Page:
• 32. capital constraints. 6. Conclusion This paper documents that liquidity responds asymmetrically to changes in asset market values. Consistent with the models of wealth effects on supply of liquidity, large negative market returns decrease liquidity much more than positive returns increase liquidity, particularly for high volatility firms. We explore the commonality in liquidity and show a drastic increase in commonality after large negative market returns. We also document a spillover effect of liquidity commonality across industries. Liquidity commonality within an industry increases significantly when the market returns (excluding the specific industry) are large and negative. These spillover and commonality in liquidity as aggregate market value declines confirms the supply of liquidity effect affecting all securities. Finally, we use the idea in Campbell, Grossman and Wang (1993) that short-term stock price reversals on heavy sell pressure reflect compensation for supplying liquidity and examine if liquidity costs varies with large changes in aggregate asset values. Indeed, we find that the cost of providing liquidity is highest in periods with large market declines. A zero investment strategy based on either the portfolio weights in Avaramov, Chordia and Goyal (2005) or a limit order trading strategy produces economically significant returns (between 1.18 percent and 1.56 percent per week) only after a large fall in aggregate market prices. Taken together, these are strong evidence of a supply effect considered in Brunnermeier and Pedersen (2005), Anshuman and Viswanathan (2005), Kyle and Xiong (2001), and Vayanos (2004). Overall, we believe that our paper presents strong evidence of the collateral view of 32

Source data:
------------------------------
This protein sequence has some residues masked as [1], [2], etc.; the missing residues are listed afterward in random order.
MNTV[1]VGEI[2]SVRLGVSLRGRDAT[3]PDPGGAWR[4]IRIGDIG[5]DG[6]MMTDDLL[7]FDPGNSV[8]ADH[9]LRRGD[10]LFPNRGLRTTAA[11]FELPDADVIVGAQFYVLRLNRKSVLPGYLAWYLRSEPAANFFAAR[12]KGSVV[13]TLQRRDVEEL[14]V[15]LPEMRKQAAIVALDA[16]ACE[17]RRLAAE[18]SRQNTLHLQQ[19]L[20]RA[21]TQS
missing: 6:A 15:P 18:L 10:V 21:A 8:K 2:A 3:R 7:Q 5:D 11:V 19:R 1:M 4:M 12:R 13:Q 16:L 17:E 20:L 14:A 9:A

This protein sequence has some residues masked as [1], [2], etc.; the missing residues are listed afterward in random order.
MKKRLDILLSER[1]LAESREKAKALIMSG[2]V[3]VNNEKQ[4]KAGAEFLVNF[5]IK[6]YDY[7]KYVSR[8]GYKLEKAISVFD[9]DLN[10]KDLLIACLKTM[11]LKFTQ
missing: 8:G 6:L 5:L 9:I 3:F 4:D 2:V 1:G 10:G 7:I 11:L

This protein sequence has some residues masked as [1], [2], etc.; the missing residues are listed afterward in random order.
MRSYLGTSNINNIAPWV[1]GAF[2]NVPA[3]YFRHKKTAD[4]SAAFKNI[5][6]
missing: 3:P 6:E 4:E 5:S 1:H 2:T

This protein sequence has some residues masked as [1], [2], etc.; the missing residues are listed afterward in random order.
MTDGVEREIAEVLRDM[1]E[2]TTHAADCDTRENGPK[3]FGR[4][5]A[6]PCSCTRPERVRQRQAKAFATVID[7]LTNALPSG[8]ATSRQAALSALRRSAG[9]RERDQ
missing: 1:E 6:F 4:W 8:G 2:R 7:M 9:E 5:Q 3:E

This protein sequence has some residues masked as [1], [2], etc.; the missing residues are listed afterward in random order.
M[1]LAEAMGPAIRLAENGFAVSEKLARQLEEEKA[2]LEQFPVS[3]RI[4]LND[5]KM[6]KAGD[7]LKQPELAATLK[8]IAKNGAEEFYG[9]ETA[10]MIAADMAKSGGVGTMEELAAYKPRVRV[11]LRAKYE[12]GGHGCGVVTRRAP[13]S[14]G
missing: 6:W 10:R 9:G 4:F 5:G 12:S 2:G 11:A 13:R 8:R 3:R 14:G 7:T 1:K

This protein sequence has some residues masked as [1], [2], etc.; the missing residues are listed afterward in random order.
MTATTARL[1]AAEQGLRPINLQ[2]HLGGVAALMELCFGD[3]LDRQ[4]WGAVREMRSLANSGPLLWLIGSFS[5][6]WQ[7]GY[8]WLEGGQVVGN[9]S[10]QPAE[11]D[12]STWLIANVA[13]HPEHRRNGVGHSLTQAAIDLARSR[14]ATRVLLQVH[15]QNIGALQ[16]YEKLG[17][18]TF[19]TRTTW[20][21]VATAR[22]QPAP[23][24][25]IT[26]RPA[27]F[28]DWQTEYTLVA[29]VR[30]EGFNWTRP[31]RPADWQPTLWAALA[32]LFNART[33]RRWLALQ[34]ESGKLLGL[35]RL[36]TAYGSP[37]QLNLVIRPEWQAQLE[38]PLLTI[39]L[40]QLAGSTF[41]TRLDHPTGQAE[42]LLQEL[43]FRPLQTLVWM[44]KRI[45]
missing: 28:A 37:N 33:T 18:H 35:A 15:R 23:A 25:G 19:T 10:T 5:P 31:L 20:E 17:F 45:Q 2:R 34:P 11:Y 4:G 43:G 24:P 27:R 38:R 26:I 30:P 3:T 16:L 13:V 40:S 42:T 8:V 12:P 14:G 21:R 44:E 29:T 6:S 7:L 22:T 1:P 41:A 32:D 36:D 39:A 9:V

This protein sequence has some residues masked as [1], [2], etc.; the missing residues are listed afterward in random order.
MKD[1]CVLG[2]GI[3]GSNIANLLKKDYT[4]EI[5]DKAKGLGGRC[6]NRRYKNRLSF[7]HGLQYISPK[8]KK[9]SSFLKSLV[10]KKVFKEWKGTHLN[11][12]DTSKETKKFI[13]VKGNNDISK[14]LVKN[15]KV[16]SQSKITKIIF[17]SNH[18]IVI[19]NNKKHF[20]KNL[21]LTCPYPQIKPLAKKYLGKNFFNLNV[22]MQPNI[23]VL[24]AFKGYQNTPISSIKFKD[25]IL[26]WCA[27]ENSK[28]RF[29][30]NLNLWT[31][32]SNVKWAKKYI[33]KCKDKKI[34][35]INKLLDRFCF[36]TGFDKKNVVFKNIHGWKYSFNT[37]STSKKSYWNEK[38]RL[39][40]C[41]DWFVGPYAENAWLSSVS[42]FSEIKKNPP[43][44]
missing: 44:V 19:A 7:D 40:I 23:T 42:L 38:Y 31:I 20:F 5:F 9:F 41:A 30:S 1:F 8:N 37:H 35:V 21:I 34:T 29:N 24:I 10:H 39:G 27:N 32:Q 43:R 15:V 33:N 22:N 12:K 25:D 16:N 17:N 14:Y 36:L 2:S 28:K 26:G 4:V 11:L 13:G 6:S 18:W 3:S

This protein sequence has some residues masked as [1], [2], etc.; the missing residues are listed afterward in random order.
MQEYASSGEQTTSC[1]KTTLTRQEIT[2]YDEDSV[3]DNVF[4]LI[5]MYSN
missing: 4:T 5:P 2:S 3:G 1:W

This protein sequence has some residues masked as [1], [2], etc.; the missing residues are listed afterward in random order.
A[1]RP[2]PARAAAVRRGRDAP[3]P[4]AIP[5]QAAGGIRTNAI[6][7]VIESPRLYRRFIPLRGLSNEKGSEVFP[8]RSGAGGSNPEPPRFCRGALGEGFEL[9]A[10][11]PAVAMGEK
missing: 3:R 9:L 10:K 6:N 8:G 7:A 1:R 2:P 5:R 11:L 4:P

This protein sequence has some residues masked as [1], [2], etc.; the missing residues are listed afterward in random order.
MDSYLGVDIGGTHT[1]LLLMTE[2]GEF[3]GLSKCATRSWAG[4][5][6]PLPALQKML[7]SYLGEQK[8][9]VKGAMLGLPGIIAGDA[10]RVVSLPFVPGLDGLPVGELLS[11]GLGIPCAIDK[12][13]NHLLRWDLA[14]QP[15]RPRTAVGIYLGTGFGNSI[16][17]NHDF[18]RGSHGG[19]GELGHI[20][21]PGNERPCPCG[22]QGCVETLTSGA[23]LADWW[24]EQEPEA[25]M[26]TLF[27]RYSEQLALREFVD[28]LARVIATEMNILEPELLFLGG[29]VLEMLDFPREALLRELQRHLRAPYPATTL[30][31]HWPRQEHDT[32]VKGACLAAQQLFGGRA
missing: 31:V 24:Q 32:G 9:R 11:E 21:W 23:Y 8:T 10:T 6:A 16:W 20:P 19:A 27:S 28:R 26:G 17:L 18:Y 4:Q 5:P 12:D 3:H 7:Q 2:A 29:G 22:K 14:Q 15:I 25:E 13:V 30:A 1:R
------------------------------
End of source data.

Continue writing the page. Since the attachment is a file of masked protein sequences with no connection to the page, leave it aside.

• 33. market liquidity: market liquidity falls after large negative market returns because aggregate collateral of financial intermediaries fall and many asset holders are forced to liquidate, making it difficult to provide liquidity precisely when the market demands it. References Acharya, Viral V., and Lasse Heje Pedersen, 2005, Asset Pricing with Liquidity Risk, Journal of Financial Economics 77, 375-410. Amihud, Yakov and Haim Mendelson, 1986, Asset Pricing and the Bid-Ask Spread, Journal of Financial Economics 17, 223-249. Ang, Andrew, and Joe Chen, 2002, Asymmetric correlations in Equity Portfolios, Journal of Financial Economics 63, 443-494. Ang, Andrew, Joe Chen, and Yuhang Xing, 2006, Downside Risk, Review of Financial Studies, forthcoming. Anshuman, Ravi and S. Viswanathan, 2005, Market Liquidity, Working Paper, Duke University. Avramov, Doron, Tarun Chordia, and Amit Goyal, 2005, Liquidity and Autocorrelation of Individual Stock Returns, forthcoming, Journal of Finance. Baker, Malcolm and Jeremy C. Stein, 2004, Market Liquidity as a Sentiment Indicator, Journal of Financial Markets, Volume 7, Issue 3 , June 2004, 271-299 Barber, Brad, Terrance Odean, and Ning Zhu, 2006, Do Noise Traders Move Markets?, Working Paper, University of California, Berkeley. Brennan, Michael J., and Avanidhar Subrahmanyam, 1995, Investment analysis and price formation in securities markets, Journal of Financial Economics 38, 361-381. Brunnermeier, Markus and Lasse Pedersen, 2005, Market Liquidity and Funding Liquidity, Working Paper, Princeton University. 33